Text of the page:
I am not a fan of cute looks and poses, so I always aim to capture confidence and some power behind any model I shoot, this affects the styling as well. Mixing elegant styles with some badass elements, such as the leather jacket and the boots, makes a picture very contrasting, thus making it memorable and interesting. Adding some reflecting elements like the sparkly particles of the dress, makes the picture more structured and multi-dimensional. The contrasting jade necklace and the red lips made the color statement in the composition, bringing attention to the facial expression of the model, although a wide angle was used from below. The rest of the makeup had to be subtle with some contouring to complete the velvet red lips. The final touch was the braided hair with some metal chain; another badass addition instead of glamorous waves.
Team and Preparations
I have been looking for a proper model to fit in the theme. Anahit, who does some part-time modeling, is a pianist; this means she has extra beautiful long fingers, which was another addition to the composition. There is also Nane, who happened to be my best model ever, my perfect assistant, and my brother’s wife - no way to escape from me.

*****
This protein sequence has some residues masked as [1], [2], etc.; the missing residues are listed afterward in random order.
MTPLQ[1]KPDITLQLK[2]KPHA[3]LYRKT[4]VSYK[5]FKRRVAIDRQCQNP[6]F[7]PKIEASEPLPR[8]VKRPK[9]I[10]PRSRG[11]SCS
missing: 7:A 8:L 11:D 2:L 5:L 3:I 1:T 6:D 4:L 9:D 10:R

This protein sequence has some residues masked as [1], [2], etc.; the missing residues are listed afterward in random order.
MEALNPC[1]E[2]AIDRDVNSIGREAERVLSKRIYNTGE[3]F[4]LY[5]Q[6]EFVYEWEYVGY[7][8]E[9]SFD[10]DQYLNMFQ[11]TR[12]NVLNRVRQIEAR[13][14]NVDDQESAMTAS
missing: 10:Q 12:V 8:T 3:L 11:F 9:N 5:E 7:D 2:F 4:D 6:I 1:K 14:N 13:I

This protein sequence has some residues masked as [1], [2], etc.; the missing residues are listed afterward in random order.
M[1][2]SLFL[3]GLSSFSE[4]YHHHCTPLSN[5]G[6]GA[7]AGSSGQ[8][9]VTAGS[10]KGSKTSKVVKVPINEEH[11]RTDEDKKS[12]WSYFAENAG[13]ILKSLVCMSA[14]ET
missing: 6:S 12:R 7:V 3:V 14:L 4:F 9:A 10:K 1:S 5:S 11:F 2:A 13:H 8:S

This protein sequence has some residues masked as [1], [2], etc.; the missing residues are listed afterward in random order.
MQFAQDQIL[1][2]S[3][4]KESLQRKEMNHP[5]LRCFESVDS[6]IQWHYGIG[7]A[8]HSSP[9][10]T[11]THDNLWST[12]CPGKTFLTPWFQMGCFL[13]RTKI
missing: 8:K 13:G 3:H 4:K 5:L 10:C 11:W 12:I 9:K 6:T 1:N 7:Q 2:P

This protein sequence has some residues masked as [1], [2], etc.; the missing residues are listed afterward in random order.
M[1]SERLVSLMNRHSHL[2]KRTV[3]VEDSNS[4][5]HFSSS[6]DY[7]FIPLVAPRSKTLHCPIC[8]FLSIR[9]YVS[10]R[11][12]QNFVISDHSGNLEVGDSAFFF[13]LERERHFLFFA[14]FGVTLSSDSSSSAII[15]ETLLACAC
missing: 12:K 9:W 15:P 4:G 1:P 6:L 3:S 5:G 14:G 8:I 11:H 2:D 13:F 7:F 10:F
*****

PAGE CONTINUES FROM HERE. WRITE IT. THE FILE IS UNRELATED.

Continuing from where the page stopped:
We all gathered together in our garage at around noon to dress up, make-up, and setup all. The day was dull, and I hoped it would stay that way, but had all the equipment for any weather changes. I had three nearby locations and three looks to shoot. The garage scene was the final shot I wanted to get during the day, that was the imagery in my head I came to get, but I left it to the end. It was a bit awkward walking all dressed up in a calm area full of students, heavily loaded with equipment for any weather changes.
The first scene was a pretty easy setup, with the help of two teenage boys, holding a scrim from the right garage rooftop (visible in above BTS photo) as a bright sun appeared in the sky. I asked my assistant to hold a 110cm silver reflector instead of any artificial light. Again, a nice oversized dress paired with a crop top and leather accessories made a good style statement on the foreground of square blocks.
Afterwards we moved the next location – literally side by side, an old playground, which is unusable now. Here I wanted some really moody pictures still with some blocks in the frame to keep up with the theme. The texture of the ground was very inspiring, after a pose guidance we stated the shoot.